RHYTHM GUITAR 014: Pop & Contemporary Rhythms

September 21, 2018:
RHYTHM GUITAR 014:
Pop and Contemporary

 
 NEW  The 14th lesson of "Rhythm Guitar" explores the popular groves and feel of pop and adult contemporary music. The lesson plan is organized around some of the most common rhythm styles used in all forms of pop music including; Dance, Hip-Hop, R&B, Blues-Soul, Progressive Pop, and Adult Contemporary.

A bonus for BASIC and PREMIUM web-site members are the (9) MP3 play-along tracks that will help with learning each rhythm example. 



Paid Web-site members (BASIC and PREMIUM), can watch the associated video lessons and download the detailed PDF handout, along with the MP3 clap /strum play-along tracks...


Join the member's area to download the PDF handout and MP3's. Study all of the examples with full access to both video lessons. Be sure to spend some additional time on learning the "Rhythm Jam Challenge" piece that I performed at the start of the lesson in the "Part One" video...

Watch the Part One Video FREE on YouTube:



PART ONE (free on YouTube):  Example one  takes a close look at a common sounding repetitive groove which would be generally applied across the styles of Hip-Hop and Dance Rhythm.

PART TWO:  In example two, the beat shifts to the 1950's classics with a Blues-Soul rhythm based upon the swing-shuffle. In this rhythm, the groove operates around an R&B effect composed of tighter shots that include space (rests). 




PART THREE:
In example three, a Progressive Pop progression in the musical direction of bands like; Genesis, XTC or Al Stewart applies an interesting mix of chord shots and filler lines.

The groove is based upon a more complex slightly syncopated rhythm that involves mixing a group of six chords from the key of "E Minor," over a 2-bar riff that includes filler tones.

 

PART FOUR:  Example four heads into the sounds of Adult Contemporary. This category includes the music of easy listening singers - the likes of - Johnny Mathis and Billy Ocean to Ed Sheeran, as well as, highly polished Adult Contemporary groups like; Air Supply, Fleetwood Mac and The Moody Blues.

Example four applies a steady sixteenth-note feel that does not attack the beat of 2 or 4. A tied rhythm off of the final sixteenth of beats one and three eliminates the attack on beats 2 and 4.



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Paid members can download the handout along with the MP3 jamtracks in the members area at: CreativeGuitarStudio.com

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Do This at EVERY Chord Practice

There is one thing that you need to make sure you’re doing every single time you train yourself on the practice of guitar chord progressions...




At every chord practice session you need to be doing parallel chord harmony transitions. And, here’s why... When we only study chord movements in diatonic harmony, we’re only looking at a portion of the chords we have at our disposal.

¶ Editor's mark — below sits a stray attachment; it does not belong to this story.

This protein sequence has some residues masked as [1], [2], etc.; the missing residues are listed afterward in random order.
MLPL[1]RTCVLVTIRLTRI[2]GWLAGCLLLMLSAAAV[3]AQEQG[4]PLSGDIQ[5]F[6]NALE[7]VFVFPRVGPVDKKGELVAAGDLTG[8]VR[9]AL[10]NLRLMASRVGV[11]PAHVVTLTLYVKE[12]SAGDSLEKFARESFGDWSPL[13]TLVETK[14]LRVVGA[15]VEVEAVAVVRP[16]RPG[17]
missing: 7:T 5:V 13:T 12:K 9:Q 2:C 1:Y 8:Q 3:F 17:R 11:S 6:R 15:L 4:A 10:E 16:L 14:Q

But, when we study the chords of the parallel key centers, we end up with the majority of chords we’re going to encounter during the learning of new songs, or from any songs that we’re going to compose…

Since major and minor keys are the foundation of all styles of music, we need to know and understand how both sides of harmony function independently and also how they can function together.

WATCH THE VIDEO:


The first thing that we’re going to do is strengthen our understanding for parallel keys. To get started with this, we'll study the key signature for one of the most common major keys we use when studying music, the key of “C Major.”

ESTABLISH THE KEY:
The key of “C Major” has no sharps and no flats making it an excellent key for doing music theory. Since the key is based on the major tonality, we will have a “C Major” chord built from off of the first step.



HARMONIZE THE KEY:
Next, you’ll need to fully understand what the rest of the key harmonizes out to after that. This is called, "Harmonization," of the major key into chords. It moves across the notes of the key going step-wise, and constructs a chord on each degree of the scale.





PICK A PARALLEL:
Next, we will to switch the tonality of this key of “C Major,” so that we can learn about the notes and the chords that operate alongside of the minor tonality (off the same tonic note of “C”). This is called "Parallel Harmony."

In using Parallel Harmony we need to become familiar with what scale tones and which chords exist within a parallel running key to, "C Major." For our example, we will use the key of “C Minor.” Let’s begin with the scale tones for a “C Minor” scale.



ANALYZE THE PARALLEL KEY:
The key of “C Minor” has three flats located off of the notes found on the; 3rd, 6th and 7th degrees. Off of our “C Minor” scale this winds up being the notes of; “Eb,” “Ab,” and “Bb.” Now, that we understand these notes we can plug-in the chord types that exist on each scale step as well.





COMPOSING PITCH AXIS JAMS:
Now that we’ve established each tonality operating off of the same tonic note, (in this case we’ve established keys of “C Major and C Minor”). We can next move forward to begin building practice progressions that borrow and integrate chords from each tonality so that they’re applied within the same progression.

Let’s start with building an example progression that’s based in the key of “C Major” but it will borrow (Pitch Axis) on chords from “C Minor.”

Example Jam #1). Pitch Axis from "C Major"


In the above progression the “C” chord is our “I-(tonic) Chord.” The “G Major” is our keys, “V-Chord.” The “F major” is this keys “IV-chord.”

However, that “Fm” chord is a borrowed chord called an “IV-Minor” and it is from the key of, “C Minor.” So is that “Bb Major.” It’s the “flat-VII-major” borrowed from the key of “C Minor.”

As you can tell, applying these parallel running chord changes can make for some great chord movements and some really cool harmonies.

But, we’re not done yet, because this same principle can also be approached from the perspective of a Minor key as well. Let’s jam out on another chord progression, but this time we’ll jam things out off of the key of, “C Minor.”

Example Jam #2). Pitch Axis from "C Minor"



The, “Cm” chord is our “I-(tonic) Chord.” The “Ab Major” is our keys, “VI-Chord.” The “Bb major” is this keys “VII-chord.” But, that “F major” chord is a borrowed chord of “IV-Major” from the key of “C Major.”